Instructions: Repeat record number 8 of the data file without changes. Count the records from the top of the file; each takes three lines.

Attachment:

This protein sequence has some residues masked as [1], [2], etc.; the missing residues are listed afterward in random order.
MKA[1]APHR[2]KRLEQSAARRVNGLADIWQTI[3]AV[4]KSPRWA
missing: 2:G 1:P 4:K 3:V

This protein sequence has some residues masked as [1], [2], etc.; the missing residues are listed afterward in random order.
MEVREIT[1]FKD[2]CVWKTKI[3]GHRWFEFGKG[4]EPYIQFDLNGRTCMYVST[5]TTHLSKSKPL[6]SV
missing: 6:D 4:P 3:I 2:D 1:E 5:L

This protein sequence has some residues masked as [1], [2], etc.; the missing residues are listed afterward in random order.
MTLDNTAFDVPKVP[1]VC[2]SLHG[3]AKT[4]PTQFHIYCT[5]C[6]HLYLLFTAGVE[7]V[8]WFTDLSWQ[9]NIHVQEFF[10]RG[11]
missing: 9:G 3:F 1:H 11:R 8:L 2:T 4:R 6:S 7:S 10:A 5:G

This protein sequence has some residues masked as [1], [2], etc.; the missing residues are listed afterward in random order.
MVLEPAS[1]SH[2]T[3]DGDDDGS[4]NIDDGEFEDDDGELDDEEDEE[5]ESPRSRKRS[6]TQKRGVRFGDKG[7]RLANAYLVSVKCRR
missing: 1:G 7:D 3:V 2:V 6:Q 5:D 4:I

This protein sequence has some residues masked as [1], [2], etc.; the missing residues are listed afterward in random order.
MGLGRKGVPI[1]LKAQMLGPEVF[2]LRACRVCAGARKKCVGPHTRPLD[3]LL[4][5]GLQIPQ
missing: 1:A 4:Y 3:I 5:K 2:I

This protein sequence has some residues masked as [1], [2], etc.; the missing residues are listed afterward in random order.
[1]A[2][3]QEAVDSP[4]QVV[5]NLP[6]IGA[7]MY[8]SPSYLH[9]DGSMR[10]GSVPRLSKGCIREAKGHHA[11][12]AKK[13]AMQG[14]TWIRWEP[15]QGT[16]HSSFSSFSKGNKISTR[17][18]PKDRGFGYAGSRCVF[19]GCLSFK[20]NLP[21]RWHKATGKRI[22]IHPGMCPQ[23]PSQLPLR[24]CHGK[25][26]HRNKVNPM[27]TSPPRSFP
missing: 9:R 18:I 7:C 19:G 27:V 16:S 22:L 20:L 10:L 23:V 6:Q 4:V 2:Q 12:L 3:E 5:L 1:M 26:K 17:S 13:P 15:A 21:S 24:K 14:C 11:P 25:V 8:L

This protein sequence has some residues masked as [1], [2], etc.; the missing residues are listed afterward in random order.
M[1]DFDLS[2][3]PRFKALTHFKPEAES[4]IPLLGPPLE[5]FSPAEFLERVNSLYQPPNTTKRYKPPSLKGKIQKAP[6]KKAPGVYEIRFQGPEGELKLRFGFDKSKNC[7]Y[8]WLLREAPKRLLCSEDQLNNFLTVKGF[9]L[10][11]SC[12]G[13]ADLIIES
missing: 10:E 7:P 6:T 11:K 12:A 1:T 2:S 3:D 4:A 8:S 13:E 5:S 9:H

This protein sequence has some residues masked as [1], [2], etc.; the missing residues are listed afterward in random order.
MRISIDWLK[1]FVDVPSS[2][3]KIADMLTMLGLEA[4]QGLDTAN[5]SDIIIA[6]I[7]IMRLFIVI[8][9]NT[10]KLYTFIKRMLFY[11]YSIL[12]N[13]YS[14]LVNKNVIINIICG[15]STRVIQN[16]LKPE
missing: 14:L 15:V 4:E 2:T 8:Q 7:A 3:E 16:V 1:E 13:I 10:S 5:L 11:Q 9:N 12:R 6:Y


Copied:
This protein sequence has some residues masked as [1], [2], etc.; the missing residues are listed afterward in random order.
MRISIDWLK[1]FVDVPSS[2][3]KIADMLTMLGLEA[4]QGLDTAN[5]SDIIIA[6]I[7]IMRLFIVI[8][9]NT[10]KLYTFIKRMLFY[11]YSIL[12]N[13]YS[14]LVNKNVIINIICG[15]STRVIQN[16]LKPE
missing: 14:L 15:V 4:E 2:T 8:Q 7:A 3:E 16:V 1:E 13:I 10:S 5:L 11:Q 9:N 12:R 6:Y